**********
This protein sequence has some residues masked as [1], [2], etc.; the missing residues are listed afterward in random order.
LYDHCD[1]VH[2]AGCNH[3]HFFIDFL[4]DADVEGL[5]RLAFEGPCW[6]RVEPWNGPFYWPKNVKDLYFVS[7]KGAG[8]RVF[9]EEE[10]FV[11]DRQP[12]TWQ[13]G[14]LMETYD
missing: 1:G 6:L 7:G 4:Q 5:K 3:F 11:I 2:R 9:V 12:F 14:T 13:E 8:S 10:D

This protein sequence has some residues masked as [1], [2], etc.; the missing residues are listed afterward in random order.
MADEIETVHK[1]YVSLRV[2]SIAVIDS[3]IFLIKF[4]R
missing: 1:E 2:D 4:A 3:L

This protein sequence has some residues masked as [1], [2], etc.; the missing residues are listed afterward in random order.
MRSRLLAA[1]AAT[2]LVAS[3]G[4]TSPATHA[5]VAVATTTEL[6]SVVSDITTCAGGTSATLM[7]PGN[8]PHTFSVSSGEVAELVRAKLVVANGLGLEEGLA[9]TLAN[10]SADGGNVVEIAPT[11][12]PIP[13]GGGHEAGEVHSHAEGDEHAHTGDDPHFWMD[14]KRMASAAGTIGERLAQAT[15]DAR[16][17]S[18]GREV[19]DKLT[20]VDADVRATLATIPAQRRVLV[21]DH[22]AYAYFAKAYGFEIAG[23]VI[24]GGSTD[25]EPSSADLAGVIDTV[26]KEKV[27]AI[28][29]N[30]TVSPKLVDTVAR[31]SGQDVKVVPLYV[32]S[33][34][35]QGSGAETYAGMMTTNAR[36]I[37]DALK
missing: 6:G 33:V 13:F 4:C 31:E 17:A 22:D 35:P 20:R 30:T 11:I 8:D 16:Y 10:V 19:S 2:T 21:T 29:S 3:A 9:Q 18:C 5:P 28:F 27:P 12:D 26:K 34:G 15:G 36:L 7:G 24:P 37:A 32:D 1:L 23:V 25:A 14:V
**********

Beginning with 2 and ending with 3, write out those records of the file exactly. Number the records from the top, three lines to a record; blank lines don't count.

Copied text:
This protein sequence has some residues masked as [1], [2], etc.; the missing residues are listed afterward in random order.
MADEIETVHK[1]YVSLRV[2]SIAVIDS[3]IFLIKF[4]R
missing: 1:E 2:D 4:A 3:L

This protein sequence has some residues masked as [1], [2], etc.; the missing residues are listed afterward in random order.
MRSRLLAA[1]AAT[2]LVAS[3]G[4]TSPATHA[5]VAVATTTEL[6]SVVSDITTCAGGTSATLM[7]PGN[8]PHTFSVSSGEVAELVRAKLVVANGLGLEEGLA[9]TLAN[10]SADGGNVVEIAPT[11][12]PIP[13]GGGHEAGEVHSHAEGDEHAHTGDDPHFWMD[14]KRMASAAGTIGERLAQAT[15]DAR[16][17]S[18]GREV[19]DKLT[20]VDADVRATLATIPAQRRVLV[21]DH[22]AYAYFAKAYGFEIAG[23]VI[24]GGSTD[25]EPSSADLAGVIDTV[26]KEKV[27]AI[28][29]N[30]TVSPKLVDTVAR[31]SGQDVKVVPLYV[32]S[33][34][35]QGSGAETYAGMMTTNAR[36]I[37]DALK
missing: 6:G 33:V 13:F 4:C 31:E 17:A 22:D 35:P 20:R 30:T 11:I 8:D 16:Y 10:V 19:S 2:T 21:T 29:S 3:A 9:Q 18:C 5:P 28:F 27:P 12:D 26:K 34:G 15:G 36:L 7:G 24:P 37:A 32:D 1:L 23:V 25:A 14:V